Holding your feelings back for long periods of time can lead to health problems and a decreased ability to cope with stress. If you find you can’t talk without one or the other getting angry, put the conversation on hold for a while to let yourselves calm down and discuss it again later. If that doesn’t help you might benefit from couples counselling. Learn to recognise when you or your partner are letting off steam and the anger is aimed at the wrong person. If you are on the receiving end try to give the person space to calm down and let them know it is inappropriate later. If it is you misdirecting your anger, try to find other ways of discharging it. If you feel you are stuck in a rut, introduce some new activities into the relationship either together or separately both will bring a new dimension to the relationship.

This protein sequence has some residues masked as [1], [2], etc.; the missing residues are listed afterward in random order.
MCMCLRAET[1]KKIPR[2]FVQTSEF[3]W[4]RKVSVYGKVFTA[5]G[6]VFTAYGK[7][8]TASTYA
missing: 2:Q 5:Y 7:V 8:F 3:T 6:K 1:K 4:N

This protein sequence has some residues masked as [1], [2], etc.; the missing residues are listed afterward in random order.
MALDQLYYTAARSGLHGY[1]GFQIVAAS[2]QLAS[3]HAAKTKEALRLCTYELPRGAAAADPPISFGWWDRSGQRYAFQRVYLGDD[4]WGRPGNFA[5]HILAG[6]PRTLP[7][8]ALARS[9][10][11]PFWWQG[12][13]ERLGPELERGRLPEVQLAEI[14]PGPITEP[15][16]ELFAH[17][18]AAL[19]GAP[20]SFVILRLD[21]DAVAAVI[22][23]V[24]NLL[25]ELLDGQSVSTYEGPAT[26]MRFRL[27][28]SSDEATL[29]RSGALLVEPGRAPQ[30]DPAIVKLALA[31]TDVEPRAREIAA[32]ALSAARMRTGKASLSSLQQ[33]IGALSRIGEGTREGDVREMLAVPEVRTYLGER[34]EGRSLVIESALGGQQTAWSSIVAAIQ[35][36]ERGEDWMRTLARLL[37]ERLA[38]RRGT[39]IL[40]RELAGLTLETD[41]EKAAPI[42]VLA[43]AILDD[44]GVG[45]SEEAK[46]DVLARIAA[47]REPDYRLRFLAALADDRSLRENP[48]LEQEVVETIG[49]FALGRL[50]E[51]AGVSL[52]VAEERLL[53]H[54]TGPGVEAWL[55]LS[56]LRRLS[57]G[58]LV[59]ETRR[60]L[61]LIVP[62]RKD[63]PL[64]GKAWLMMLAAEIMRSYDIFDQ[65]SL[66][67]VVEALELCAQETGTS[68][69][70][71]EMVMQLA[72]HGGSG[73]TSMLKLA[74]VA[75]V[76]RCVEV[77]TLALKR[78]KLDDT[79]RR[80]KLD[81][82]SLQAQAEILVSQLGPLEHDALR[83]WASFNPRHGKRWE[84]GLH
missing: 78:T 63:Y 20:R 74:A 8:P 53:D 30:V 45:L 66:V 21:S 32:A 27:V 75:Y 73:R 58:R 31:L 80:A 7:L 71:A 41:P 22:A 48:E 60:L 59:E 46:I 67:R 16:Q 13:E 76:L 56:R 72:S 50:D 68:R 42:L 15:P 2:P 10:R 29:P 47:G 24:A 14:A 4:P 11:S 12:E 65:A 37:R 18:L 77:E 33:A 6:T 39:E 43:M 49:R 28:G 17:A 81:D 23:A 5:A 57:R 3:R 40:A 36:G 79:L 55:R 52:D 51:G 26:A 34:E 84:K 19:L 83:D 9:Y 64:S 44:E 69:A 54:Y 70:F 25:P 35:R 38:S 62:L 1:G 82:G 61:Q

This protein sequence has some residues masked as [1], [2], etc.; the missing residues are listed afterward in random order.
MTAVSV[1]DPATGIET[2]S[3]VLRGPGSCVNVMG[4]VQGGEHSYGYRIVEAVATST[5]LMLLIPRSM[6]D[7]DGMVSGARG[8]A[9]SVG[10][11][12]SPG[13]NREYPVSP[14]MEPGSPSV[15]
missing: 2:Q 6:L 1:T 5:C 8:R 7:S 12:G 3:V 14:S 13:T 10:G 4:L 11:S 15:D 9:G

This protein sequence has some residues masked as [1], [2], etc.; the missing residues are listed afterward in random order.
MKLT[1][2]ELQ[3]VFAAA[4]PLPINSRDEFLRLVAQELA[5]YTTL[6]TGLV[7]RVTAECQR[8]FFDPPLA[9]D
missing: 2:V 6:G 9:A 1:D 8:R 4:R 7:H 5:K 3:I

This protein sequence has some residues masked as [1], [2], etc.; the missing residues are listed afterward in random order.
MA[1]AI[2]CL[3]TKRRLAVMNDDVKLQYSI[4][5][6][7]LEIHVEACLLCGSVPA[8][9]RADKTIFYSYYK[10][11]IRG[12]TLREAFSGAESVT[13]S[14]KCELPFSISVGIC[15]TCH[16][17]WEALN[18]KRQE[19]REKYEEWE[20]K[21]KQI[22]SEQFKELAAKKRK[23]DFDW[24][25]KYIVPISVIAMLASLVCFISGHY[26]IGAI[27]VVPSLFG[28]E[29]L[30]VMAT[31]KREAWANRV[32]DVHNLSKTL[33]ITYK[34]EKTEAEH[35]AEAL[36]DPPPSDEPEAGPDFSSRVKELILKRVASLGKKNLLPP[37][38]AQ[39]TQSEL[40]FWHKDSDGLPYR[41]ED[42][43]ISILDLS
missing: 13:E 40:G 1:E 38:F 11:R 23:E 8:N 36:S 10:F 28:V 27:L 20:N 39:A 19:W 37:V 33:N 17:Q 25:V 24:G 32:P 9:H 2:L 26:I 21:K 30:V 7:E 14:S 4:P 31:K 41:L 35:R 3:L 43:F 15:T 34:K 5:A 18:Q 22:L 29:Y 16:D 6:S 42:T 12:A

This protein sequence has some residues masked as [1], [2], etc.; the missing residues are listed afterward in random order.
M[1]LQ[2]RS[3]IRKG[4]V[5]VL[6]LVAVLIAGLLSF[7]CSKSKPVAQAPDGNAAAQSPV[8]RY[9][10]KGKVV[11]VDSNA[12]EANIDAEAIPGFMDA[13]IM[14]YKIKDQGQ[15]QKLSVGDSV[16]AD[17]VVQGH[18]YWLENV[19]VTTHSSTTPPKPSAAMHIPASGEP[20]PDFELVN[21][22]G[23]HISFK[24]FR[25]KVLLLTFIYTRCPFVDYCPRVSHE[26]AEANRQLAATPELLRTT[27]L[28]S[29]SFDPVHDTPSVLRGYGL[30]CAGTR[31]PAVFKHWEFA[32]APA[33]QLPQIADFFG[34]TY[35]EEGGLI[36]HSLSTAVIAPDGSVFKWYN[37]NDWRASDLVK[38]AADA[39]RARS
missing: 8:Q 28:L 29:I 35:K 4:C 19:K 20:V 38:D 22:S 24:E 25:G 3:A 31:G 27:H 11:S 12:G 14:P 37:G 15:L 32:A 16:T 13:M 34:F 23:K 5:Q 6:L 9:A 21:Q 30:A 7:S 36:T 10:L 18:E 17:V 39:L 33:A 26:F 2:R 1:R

Equally if your sex life is in a rut or you are experiencing problems, find a way to talk about it or introduce something new. Keep it lighthearted, laughing at yourselves is more likely to keep things relaxed rather than putting pressure on each other.

We are not the same person this year as last; nor are those we love. It is a happy chance if we, changing, continue to love a changed person.

W. Somerset Maugham

Some people will read the above quote and be able to relate to it with many of todays relationship difficulties. Sometimes we need a person who is not so close to us to help recognise our relationship problems.

The way I work with couples counselling is by building on what you already know and by helping you to increase awareness of how you communicate and how you are in relation to the other. I encourage you to speak openly and help you to clarify any misunderstandings or misinterpretations of the others perspective.

Valentine offer........Take advantage of a free consultation available throughout February.

If you would like any further information I will be happy to speak to you.  

Creativity Workshop

 Wednesday, 15 January 2014 14.25